You can’t come to this part of the world without expecting to spend quite a bit of your time touring castles, fortresses, and churches, and we had plenty of that. But we also enjoyed more unique experiences, like a tour of the Lepenski Vir Archeological Museum. That tour discussed the impact of the dam Romania and Serbia built across the Danube River on the villages that were displaced by the formation of the Danube Lake upriver from the dam. It included a tour of Lepenski Vir where we learned about the surprising discovery of a Mesolithic (mid-Stone Age) settlement along the Danube’s banks that the dam would flood once completed. Serbian officials worked diligently to recover the artifacts which included an entire town, and even a few skeletons, that spanned over 1,000 years of human settlement in the same area. The Serbian government meticulously recovered the artifacts from the ancient settlement and put them on display, along with a mock-up of the original settlement, in the archeological museum. It was a fascinating excursion.
The cruise ended in Budapest, and we booked an optional one-night post-cruise stay that included a city tour. I’ve been to Budapest several times and I can tell you the views never get old. Budapest is an ancient city first settled by the Celts prior to 1 AD, and later occupied by the Romans, the Mongols, and the Ottomans before finally becoming co-capital of the Austro-Hungarian empire up to WWI.
The city is a combination of two towns that were located on opposite sides of the Danube River, Buda on the west of the river and Pest on the east. The Buda side of the city is hilly and features the first district, also known as the Castle District, which is where you’ll find Buda Castle. It is also home to the well-known Fisherman’s Bastion which give the best views cross river. The Fisherman’s Bastion is the best place to view and take pictures of the iconic and oft-photographed Hungarian Parliament building on the east or Pest side of the Danube. Most of the tourist hotels are located on the Pest side of the river where the land is flat.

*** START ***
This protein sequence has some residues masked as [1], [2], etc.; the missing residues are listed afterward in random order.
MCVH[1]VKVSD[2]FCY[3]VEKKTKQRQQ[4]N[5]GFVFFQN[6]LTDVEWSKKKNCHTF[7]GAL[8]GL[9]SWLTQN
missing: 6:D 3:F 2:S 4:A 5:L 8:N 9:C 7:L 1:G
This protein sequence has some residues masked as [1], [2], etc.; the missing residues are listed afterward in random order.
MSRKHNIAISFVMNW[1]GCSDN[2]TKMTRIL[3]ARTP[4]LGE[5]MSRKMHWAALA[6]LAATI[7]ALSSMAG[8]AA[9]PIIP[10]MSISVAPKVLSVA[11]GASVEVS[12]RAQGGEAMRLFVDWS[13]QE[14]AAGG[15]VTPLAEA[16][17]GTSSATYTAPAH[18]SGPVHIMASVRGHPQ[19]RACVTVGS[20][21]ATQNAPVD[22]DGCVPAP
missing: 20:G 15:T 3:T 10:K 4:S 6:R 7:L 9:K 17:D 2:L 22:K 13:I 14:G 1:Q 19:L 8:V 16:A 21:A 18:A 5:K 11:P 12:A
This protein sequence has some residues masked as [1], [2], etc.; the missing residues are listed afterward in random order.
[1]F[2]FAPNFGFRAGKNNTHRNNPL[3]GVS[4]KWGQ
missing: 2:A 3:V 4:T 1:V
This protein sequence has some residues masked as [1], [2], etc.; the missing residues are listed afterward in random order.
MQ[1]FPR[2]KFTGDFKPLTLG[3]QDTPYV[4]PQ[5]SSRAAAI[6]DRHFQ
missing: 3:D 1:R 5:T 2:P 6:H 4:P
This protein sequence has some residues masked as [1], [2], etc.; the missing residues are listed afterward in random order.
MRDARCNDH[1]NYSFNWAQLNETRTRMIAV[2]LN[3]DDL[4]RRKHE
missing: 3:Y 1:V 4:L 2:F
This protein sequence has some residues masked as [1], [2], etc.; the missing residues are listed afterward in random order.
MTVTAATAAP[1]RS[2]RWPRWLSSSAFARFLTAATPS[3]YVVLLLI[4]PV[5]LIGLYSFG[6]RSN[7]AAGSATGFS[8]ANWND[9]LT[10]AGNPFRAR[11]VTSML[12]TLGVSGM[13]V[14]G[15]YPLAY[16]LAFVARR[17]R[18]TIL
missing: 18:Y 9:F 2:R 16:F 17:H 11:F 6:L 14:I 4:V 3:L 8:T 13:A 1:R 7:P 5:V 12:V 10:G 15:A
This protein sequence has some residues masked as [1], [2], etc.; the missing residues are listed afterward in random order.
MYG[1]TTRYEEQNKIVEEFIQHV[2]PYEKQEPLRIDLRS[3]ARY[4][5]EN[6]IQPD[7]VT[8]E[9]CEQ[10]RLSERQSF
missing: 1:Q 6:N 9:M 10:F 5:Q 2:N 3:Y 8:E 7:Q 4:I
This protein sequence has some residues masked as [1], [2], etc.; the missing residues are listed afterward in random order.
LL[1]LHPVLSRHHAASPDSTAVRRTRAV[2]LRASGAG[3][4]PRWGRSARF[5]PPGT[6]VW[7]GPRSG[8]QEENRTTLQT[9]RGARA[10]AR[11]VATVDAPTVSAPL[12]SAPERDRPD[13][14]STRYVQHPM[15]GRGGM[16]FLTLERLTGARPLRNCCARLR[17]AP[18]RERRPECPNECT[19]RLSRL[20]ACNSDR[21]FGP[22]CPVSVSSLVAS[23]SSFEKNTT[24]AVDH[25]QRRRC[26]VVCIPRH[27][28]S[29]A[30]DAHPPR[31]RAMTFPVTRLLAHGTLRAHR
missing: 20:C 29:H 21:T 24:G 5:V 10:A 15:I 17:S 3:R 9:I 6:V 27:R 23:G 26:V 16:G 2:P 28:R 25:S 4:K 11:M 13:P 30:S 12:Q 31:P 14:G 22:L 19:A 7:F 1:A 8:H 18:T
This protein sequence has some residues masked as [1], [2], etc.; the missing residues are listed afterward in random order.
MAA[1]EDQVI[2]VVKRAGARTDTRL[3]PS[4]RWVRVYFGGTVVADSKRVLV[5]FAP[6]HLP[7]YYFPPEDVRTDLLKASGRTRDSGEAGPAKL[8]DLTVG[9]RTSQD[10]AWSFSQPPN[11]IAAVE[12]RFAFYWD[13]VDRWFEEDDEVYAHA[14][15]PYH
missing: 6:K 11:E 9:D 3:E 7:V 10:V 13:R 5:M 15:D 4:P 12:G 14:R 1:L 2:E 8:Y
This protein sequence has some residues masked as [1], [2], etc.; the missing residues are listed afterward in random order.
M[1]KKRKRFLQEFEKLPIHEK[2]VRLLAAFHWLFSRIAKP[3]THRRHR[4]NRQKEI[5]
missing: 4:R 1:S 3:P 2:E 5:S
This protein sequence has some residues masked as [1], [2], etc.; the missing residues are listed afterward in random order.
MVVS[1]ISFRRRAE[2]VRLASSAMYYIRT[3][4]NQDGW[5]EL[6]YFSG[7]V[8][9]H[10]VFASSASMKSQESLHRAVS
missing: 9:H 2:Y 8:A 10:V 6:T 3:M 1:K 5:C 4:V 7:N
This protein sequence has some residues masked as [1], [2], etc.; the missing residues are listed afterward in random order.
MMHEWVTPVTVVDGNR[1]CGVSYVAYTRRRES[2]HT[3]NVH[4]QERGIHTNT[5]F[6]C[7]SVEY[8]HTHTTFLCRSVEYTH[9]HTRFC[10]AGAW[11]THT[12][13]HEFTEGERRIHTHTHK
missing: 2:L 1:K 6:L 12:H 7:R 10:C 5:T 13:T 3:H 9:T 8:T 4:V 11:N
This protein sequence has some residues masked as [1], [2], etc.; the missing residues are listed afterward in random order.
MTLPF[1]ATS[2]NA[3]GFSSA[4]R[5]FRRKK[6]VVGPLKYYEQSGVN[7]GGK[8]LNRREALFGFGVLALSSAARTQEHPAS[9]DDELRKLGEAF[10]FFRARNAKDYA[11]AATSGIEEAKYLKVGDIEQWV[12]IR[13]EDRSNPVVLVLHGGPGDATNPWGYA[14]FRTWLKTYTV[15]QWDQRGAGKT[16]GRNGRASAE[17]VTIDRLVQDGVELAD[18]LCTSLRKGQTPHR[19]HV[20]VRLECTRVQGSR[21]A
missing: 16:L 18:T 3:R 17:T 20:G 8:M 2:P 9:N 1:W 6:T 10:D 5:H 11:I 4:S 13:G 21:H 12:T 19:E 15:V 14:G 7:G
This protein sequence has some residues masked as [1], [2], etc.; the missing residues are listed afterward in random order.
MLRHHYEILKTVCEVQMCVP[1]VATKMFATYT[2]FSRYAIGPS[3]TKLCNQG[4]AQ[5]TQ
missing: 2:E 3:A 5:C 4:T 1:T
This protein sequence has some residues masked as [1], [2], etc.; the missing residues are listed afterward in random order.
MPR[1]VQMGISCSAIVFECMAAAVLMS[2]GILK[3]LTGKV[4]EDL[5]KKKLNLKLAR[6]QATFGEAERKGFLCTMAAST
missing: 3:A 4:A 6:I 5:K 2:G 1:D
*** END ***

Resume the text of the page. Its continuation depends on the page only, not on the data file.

The included tour got us to all the must-see tourist areas, to include Buda’s Castle District with it’s incredible cross-river views of the Hungarian Parliament building. We enjoyed strolling along the river on the Pest side of the city, stopping at local bistros for both lunch and dinner, and we also made it to the Central Market area which is a super-sized farmer’s market. We logged over six miles of walking through Budapest, and that was all after the included tour of the city.
Hits and Misses
As with any trip there were quite a few hits, and some misses. The itinerary was the biggest hit of the cruise, giving us a view of a part of Europe that eludes even well-traveled American tourists. The region is rich in history dating back to the Stone Age, but more so during medieval times. Eastern Europe has suffered more conquests and occupations than the rest of Europe, with the lower Danube River area serving far too often as a zone of conflict between the residents of the area and the conquering Astro-Hungarian Empire to the West, and the Ottoman Empire to the East. More recently, as the rest of Europe benefitted from post WWII reconstruction, much of Eastern Europe suffered under the oppressive yoke of communism. The opportunity to tour and learn about all of that history, and the reassuring picture we got of the region’s ongoing recovery now that they are 30 years removed from communist rule, was something I’ll always treasure.